Giving blood can reduce harmful iron stores. Many people across the world are affected by a condition called haemochromatosis but most do not know it. Haemochromatosis is a disease that causes an iron overload.
Donating blood is medically recommended as a way to reduce the body’s extra iron stores. The removal of red blood cells by donating blood is the preferred treatment for patients with excess iron in their blood.
Donating blood may also lower your risk of suffering a heart attack. According to a study conducted by the American Journal of Epidemiology, donating blood at least once a year could reduce your risk of a heart attack by 88%.
This also relates to the iron issue as high levels of iron in the blood constrict your blood vessels and increase the risk of a heart attack. Depleting those extra iron deposits by donating blood gives your blood vessels more room to operate.
Donating blood may reduce your risk of developing cancer. In an average, completely healthy person, the link between giving blood and decreased cancer risk is slim. However, research does support a reduced risk of cancer for blood donors with certain illnesses, one of which is haemochromatosis.
Drawing blood was found to be an iron-reduction method that is associated with lower cancer risk and mortality, according to a study published by the Journal of the National Cancer Institute published by Oxford University Press.
The study focused on patients affected by peripheral arterial disease (PAD), which is described as a common circulatory problem. PAD patients who regularly donate blood were found to have a lower risk of developing cancer than those who do not.
Your liver can be helped to stay healthy by donating blood. Another danger of iron overload is the health of your liver.
Research has linked too much iron with non-alcoholic fatty liver disease, Hepatitis C and other liver diseases and infections. Although there are many other factors involved in these problems, donating blood can help reduce some of those iron stores and avoid extra issues in your liver.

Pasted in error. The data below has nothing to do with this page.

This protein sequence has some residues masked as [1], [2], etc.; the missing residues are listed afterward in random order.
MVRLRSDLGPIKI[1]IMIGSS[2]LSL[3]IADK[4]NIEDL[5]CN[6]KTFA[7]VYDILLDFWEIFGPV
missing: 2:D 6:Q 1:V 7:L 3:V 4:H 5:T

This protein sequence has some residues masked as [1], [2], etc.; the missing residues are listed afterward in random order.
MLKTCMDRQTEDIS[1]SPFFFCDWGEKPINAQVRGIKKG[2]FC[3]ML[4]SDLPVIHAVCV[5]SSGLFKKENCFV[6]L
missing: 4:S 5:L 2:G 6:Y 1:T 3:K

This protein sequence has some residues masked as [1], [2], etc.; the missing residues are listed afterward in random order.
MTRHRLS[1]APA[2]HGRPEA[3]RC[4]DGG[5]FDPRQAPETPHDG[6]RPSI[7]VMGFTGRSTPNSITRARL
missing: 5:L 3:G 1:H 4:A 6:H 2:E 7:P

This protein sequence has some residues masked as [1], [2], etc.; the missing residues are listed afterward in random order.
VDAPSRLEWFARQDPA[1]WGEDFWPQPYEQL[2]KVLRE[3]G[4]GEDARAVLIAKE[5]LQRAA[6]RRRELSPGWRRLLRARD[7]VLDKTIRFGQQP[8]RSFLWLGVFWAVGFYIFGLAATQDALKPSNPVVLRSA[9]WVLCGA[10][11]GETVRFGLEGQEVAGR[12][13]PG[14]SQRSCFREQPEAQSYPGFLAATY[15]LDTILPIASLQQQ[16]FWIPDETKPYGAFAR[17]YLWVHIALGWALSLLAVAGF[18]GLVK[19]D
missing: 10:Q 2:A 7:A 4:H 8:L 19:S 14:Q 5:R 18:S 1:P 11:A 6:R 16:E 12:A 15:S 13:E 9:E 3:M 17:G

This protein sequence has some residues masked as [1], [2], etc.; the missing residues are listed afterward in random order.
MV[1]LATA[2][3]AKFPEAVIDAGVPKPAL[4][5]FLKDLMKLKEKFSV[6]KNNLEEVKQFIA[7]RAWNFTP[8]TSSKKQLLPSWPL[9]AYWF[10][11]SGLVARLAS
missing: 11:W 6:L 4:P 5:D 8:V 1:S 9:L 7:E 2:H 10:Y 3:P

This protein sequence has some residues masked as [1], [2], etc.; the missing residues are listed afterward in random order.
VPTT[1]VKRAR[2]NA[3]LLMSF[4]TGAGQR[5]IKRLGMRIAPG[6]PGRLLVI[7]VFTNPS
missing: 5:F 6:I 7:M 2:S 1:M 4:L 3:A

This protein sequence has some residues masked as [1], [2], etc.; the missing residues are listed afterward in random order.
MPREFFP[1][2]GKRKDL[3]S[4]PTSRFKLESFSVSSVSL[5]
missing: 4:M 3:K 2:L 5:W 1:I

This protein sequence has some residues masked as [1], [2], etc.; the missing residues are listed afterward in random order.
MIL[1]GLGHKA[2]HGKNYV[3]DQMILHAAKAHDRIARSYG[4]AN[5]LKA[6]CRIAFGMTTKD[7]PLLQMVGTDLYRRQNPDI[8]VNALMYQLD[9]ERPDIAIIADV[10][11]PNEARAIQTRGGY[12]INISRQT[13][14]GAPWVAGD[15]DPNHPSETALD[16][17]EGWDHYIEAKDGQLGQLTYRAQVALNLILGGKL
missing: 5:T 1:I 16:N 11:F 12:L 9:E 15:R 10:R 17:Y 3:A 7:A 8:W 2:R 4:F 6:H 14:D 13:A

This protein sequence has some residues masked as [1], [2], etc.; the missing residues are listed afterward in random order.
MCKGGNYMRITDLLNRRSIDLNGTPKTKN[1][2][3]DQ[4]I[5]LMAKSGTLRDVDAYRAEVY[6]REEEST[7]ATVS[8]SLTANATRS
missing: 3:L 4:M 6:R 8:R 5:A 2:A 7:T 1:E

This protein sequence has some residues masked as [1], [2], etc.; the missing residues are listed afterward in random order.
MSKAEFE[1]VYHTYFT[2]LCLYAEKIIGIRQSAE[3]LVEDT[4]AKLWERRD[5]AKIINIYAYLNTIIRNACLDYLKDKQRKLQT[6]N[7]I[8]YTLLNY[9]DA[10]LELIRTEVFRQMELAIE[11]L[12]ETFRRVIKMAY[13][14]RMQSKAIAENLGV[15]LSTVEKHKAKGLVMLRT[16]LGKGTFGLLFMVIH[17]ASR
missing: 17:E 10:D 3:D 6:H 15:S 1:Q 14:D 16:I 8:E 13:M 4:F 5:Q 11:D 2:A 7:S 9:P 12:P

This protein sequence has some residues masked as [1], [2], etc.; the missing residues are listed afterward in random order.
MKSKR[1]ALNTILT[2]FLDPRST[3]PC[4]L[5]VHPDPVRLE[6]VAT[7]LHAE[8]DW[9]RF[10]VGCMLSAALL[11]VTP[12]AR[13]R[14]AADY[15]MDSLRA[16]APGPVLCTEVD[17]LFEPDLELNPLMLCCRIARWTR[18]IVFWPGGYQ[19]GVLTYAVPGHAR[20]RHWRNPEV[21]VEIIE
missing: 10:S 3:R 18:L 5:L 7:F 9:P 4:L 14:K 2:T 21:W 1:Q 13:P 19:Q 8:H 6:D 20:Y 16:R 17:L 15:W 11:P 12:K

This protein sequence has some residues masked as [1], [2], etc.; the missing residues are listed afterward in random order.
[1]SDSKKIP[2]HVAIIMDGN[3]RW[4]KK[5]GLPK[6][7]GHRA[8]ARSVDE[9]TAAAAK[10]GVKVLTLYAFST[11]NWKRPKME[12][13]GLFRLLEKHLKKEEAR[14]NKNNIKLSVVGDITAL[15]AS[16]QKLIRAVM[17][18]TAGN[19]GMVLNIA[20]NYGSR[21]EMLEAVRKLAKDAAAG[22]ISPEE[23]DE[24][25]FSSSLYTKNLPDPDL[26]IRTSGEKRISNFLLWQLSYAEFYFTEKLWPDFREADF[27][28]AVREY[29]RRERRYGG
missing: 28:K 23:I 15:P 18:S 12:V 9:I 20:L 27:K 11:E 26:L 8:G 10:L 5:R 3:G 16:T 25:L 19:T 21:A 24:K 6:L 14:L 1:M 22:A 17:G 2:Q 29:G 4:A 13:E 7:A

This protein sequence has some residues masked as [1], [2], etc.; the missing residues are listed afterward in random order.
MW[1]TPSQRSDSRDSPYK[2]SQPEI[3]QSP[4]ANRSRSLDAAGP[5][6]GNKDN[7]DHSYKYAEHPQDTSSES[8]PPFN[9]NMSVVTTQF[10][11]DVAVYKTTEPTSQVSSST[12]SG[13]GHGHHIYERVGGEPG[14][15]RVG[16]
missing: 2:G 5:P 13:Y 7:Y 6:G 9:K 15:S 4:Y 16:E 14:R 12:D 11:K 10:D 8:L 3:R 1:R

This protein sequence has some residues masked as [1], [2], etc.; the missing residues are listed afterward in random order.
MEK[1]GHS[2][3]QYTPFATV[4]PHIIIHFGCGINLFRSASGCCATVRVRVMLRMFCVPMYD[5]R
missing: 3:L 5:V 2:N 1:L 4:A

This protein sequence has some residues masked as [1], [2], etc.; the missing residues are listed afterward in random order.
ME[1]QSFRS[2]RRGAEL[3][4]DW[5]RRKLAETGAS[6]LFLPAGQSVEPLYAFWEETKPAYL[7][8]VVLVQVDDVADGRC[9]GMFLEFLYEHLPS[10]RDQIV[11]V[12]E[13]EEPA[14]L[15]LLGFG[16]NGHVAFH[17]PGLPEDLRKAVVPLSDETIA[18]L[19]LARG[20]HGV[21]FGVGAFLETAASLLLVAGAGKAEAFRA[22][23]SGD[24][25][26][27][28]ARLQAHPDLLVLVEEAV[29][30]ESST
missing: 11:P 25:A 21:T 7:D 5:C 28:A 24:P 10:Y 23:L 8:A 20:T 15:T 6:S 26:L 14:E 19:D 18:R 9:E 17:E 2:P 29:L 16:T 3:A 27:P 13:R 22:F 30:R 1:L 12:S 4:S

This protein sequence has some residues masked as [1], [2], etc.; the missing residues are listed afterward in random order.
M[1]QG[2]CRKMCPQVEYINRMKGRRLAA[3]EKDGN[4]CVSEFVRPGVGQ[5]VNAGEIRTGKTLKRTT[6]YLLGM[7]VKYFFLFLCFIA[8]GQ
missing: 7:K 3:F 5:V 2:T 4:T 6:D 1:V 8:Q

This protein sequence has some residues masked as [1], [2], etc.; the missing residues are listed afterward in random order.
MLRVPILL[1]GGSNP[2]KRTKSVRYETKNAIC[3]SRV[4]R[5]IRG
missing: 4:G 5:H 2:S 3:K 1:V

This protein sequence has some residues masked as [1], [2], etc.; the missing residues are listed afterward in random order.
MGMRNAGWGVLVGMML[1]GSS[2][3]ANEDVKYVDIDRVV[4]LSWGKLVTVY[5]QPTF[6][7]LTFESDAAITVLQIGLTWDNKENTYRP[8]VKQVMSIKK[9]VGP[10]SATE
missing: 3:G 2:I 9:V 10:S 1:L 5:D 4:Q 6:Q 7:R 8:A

While there are several physical benefits to donating blood, the most powerful health benefit is arguably psychological. Donating blood means that someone or multiple people somewhere will be getting the help they desperately need.
Donating blood, especially on a regular basis, can be similar to volunteer work. You give of your time together with your literal blood to help strangers in need.
When you roll up your sleeve and sit down in the chair to prepare to give blood, you know you are making a difference and that in itself makes you feel good.
Blood donations in Zimbabwe have decreased. There is a pressing need for more donors. Why not consider being one of these. You never know when you may need a blood transfusion yourself or someone close to you may need one. It will only be possible because of the generosity of blood donors.
The information in this article is provided as a public service by the Cimas iGo Wellness programme, which is designed to promote good health. It is provided for general information only and should not be construed as medical advice. Readers should consult their doctor or clinic on any matter related to their health or the treatment of any health problem. — email@example.com or WhatsApp 0772 161 829 or phone 024-2773 0663